How Trade Barriers can affect International Supply Chains
“Global growth is at an all time high however the IMF warns that increased trade barriers such as tariffs could disrupt international supply chains. While the focus on global trade is on commodities, it’s beneficial to realize that barriers also effect global contractors or project-based workers who rely on multinational corporations to deploy them county-to-county where their talent is required at a certain point in the years. Harmful barriers restrict revenue to growth projects, where project-based talent would not be able to contribute and help global expansion.” Louis B. Calamaras, CCWP, Director Global Client Solutions
The International Monetary Fund has forecast that 2018 will be the strongest year for global growth since 2011.
In its new assessment of the World Economic Outlook, the IMF predicts growth this year and next of 3.9%.
However, it warned that performance could be curtailed by trade barriers.
For the UK, the IMF has made a modest upgrade for growth this year to 1.6%. For next year, the forecast has been slightly reduced, to 1.5%.
The IMF report warned that the current momentum was “not assured”.
It lists a number of risks that could lead to weaker performance than its main forecast, including what it calls policies that “harm international trade”.
The report refers to “waning support for global integration”. It says increased trade barriers – tariffs or other restrictions – could harm sentiment in financial markets, disrupt global supply chains and slow the spread of new technology.
Protectionism also affects consumers by making tradable goods more expensive.
The increased tension in recent months over trade largely reflects President Trump’s view that the deficit in US trade – the country imports more than it exports – is a result of poor agreements negotiated by his predecessors and other countries taking advantage of the US.
But IMF chief economist Maurice Obstfeld dismisses the idea that the steps taken by the US can reduce the deficit.
He says the reason for the deficit is that total spending in the US exceeds income. He says that recent tax measures are actually likely to increase the deficit.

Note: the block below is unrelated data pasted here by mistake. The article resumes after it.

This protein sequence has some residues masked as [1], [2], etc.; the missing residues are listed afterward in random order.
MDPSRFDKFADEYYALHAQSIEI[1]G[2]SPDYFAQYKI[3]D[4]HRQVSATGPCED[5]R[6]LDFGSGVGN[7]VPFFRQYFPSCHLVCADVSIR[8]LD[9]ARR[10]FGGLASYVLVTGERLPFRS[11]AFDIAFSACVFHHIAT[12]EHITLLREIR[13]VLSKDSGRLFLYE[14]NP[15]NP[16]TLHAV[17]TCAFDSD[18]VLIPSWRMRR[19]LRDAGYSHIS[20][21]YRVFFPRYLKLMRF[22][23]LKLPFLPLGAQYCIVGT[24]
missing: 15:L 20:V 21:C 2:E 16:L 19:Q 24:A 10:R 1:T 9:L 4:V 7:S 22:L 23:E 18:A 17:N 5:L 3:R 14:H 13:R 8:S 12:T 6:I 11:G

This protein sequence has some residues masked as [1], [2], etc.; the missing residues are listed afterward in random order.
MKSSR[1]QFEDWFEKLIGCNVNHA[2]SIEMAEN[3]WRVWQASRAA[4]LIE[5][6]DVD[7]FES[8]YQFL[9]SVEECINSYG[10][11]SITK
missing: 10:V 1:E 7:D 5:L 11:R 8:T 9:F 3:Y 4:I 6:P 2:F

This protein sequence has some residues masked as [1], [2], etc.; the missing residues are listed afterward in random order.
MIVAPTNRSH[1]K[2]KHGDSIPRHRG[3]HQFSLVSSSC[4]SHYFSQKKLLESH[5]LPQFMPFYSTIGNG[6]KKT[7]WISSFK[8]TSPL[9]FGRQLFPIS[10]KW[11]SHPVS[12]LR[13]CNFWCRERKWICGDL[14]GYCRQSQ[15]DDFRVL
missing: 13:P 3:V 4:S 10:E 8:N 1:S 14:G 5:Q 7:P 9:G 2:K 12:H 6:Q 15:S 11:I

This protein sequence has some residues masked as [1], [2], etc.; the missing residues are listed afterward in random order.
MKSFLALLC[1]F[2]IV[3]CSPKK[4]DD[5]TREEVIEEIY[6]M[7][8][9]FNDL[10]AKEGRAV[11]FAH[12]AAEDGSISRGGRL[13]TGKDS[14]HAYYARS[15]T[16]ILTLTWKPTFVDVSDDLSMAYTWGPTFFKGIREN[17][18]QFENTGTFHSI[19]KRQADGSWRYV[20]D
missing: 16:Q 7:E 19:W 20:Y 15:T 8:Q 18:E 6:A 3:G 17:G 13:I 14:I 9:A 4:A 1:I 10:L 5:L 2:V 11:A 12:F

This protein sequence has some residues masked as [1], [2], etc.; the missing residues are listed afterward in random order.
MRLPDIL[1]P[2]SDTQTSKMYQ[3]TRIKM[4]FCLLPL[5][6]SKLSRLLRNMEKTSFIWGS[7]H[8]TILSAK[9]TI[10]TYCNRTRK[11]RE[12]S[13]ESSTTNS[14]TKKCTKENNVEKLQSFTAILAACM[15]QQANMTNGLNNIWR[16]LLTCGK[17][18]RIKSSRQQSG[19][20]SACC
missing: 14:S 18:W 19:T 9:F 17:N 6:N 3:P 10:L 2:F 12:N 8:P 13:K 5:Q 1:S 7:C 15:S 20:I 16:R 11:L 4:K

The general thrust of this report is relatively upbeat for the near-term future. The forecasts for this year and next have been raised.
The upgrade to global growth for this year to 3.9% potentially makes 2018 the strongest year since 2011, when the economy was rebounding from the financial crisis.
Mr Obstfeld describes the upgrade from 3.7% as “substantial”.
Compared with forecasts issued in October 2017, the predictions for this year for the euro-area, Japan and the US have all been raised by half a percentage point or slightly more.
For the UK, the report says that unemployment close to historic lows could add to inflationary pressures, by triggering faster wage growth.
Inflation is already above the government and Bank of England’s target of 2%. The IMF says further increases in interest rates are needed to bring price rises back towards that rate.
That said, Mr Obstfeld describes longer-term prospects as “more sobering”.
In the developed economies, he says, ageing populations and low growth in productivity (the amount each worker produces) mean they are unlikely to achieve the per capita growth rates they managed before the crisis – and it is per capita growth that drives average living standards.
Among developing countries, he says those that depend on exporting commodities need to diversify their economies.
There are warnings about the risks ahead, lurking dangers that could lead to the global economy falling short of the IMF’s forecasts, in addition to the concerns about trade.
Debt levels – private and government – are very high. That could lead to debtors getting into difficulty with repayments as interest rates rise from the post-financial crisis lows.
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